Codes and Hidden Meanings

The connections may be invisible … but they are always there, buried just beneath the surface

This statement is by Langdon to say that coincidence was a concept he did not entirely trust. For him, due to his life exploring the hidden interconnectivity of disparate emblems and ideologies, Langdon viewed the world as a web of profoundly intertwined hidden codes, histories, and events.

He loved anything with multiple layers of meaning. Codes within codes

This statement is made when Sophie describes how her grandfather Sauniere loved hiding things within things, making him the master of double-entendres. This is what made him a true grandmaster of the priory and guardian of the secret because for the secret to having stayed hidden and safe all these centuries, it would have been hidden and would only be revealed after solving codes within codes. One would understand why Sauniere always made Sophie solve codes in order to receive her prizes, almost as if to subtly induct her into the “family business.”

Manipulation of the Church

The Bible did not arrive by fax from heaven

Here, Teabing was trying to explain to Sophie that the bible is another one-sided history written by the church to suit their purposes. According to him, the gospels of the bible were carefully selected, and out of over 80 possible accounts of Jesus’s life, only the four which most promoted the church values, and divine nature was chosen.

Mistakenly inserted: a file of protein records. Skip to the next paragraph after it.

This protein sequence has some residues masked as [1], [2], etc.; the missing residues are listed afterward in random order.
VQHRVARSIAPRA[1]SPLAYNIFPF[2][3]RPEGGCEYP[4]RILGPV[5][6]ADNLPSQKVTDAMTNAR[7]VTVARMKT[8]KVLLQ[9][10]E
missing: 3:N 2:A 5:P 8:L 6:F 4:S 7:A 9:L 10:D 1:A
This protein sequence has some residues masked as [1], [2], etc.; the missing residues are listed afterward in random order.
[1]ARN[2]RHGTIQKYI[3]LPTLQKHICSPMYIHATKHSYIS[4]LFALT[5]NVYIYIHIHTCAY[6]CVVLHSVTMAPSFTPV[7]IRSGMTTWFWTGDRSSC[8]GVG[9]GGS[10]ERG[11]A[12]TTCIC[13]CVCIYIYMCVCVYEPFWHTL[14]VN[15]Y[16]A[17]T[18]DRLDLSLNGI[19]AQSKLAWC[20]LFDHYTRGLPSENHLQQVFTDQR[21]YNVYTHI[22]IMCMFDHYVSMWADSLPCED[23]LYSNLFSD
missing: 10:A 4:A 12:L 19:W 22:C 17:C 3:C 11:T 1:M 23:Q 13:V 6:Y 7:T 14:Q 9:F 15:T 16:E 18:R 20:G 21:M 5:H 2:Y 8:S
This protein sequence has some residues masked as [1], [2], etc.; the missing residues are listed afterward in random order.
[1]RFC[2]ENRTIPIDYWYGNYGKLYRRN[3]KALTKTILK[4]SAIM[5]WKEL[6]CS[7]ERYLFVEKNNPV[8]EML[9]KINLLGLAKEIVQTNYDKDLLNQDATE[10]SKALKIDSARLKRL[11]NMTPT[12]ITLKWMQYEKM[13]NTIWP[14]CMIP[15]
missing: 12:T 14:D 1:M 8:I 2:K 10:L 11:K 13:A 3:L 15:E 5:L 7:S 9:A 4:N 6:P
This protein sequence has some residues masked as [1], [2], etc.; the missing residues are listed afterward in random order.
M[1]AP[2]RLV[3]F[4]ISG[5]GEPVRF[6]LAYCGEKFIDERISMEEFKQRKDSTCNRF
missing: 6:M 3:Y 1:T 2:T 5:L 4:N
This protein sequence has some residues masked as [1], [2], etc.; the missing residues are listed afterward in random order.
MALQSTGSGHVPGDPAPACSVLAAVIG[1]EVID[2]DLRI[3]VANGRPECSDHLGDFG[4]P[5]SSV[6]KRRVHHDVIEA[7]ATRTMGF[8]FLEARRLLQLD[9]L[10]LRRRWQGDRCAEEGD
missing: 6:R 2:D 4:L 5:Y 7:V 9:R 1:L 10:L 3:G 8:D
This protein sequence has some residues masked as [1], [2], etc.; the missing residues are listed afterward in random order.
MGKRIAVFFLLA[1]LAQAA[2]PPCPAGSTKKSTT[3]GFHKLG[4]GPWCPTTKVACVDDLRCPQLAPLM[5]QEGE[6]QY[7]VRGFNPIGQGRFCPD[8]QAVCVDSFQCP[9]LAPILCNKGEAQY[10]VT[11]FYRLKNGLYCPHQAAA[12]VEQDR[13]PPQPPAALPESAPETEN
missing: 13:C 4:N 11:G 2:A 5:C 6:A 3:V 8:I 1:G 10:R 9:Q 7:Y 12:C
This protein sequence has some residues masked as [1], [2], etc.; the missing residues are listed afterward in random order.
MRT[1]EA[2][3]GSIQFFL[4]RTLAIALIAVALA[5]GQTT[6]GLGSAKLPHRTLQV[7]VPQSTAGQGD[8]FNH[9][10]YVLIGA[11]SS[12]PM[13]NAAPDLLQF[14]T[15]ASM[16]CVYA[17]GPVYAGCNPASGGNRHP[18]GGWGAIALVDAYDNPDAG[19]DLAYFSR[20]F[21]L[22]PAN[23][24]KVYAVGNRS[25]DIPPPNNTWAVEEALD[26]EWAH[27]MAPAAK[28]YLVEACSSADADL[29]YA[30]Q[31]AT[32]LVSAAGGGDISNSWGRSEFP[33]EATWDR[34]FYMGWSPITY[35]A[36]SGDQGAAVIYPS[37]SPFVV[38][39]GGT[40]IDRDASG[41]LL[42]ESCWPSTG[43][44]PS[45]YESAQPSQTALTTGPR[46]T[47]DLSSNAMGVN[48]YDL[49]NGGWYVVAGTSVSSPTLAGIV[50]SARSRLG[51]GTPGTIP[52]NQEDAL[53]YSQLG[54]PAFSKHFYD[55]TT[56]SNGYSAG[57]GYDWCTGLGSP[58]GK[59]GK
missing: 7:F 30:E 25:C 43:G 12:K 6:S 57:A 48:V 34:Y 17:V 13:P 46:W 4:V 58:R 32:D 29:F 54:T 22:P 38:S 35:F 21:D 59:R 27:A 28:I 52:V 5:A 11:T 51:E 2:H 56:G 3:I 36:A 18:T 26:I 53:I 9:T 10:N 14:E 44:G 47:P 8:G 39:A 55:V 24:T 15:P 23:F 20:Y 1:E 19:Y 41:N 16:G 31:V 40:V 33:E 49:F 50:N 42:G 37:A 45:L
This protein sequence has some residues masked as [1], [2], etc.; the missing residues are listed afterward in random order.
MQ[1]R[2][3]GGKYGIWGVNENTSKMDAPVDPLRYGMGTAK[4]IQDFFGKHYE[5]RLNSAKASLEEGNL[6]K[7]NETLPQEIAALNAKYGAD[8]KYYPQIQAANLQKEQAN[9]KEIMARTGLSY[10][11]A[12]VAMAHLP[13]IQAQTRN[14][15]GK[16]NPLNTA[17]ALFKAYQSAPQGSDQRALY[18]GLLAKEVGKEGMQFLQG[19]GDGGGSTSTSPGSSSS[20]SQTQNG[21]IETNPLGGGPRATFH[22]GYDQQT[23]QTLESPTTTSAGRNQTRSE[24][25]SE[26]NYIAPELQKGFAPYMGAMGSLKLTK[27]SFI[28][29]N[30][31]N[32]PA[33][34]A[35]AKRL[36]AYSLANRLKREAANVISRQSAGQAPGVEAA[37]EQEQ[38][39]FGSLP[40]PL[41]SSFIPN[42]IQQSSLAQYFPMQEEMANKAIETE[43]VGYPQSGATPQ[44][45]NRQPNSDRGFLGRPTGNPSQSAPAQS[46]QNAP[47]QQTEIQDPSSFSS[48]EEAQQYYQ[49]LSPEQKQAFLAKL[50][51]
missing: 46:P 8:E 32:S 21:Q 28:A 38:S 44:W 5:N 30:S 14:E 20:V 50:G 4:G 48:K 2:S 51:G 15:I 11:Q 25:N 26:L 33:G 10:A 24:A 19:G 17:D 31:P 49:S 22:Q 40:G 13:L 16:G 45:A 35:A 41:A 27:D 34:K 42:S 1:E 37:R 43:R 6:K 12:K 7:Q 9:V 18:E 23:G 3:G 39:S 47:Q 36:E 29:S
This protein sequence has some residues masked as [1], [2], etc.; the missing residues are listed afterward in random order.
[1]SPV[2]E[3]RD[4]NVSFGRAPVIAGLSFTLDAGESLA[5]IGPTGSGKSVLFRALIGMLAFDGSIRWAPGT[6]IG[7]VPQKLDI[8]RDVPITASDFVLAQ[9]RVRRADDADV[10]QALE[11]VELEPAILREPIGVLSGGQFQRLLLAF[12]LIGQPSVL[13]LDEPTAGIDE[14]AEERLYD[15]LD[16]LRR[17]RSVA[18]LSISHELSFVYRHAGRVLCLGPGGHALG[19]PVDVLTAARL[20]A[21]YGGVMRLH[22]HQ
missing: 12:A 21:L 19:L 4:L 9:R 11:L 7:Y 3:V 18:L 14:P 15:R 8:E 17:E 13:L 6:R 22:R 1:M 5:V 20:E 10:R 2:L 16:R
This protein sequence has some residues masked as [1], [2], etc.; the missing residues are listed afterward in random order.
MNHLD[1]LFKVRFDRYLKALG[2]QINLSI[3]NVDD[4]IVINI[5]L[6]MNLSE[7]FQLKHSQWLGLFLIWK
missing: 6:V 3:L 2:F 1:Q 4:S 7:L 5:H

Christ as Messiah was critical to the functioning of Church and state

This statement shows that Christianity became popularized not through devotion, but by politics. According to Teabing, centuries after the death of Christ, the number of Christians had grown exponentially, and conflict broke out between the Christians and the Sol Invictus pagans. So Emperor Constantine had to make a decision. Predicting that Christianity has the prospect of amassing a much larger following, he decided to side with Christianity and took advantage of Christ’s substantial influence to unite the Roman empire.

In the battle between the pagan symbols and Christian symbols, the pagans lost

Langdon explains how nothing in Christianity is original. That is, how the early Christian Church appropriated pagan iconography into its own mythology and in the process, demonized the pagans as heretics and Satan worshippers. In a highly successful propaganda campaign, the Church not only swayed millions of people with its claims of a divine, male-centered theology, but it also buried all evidence of the role of women in Jesus’s life and ministry.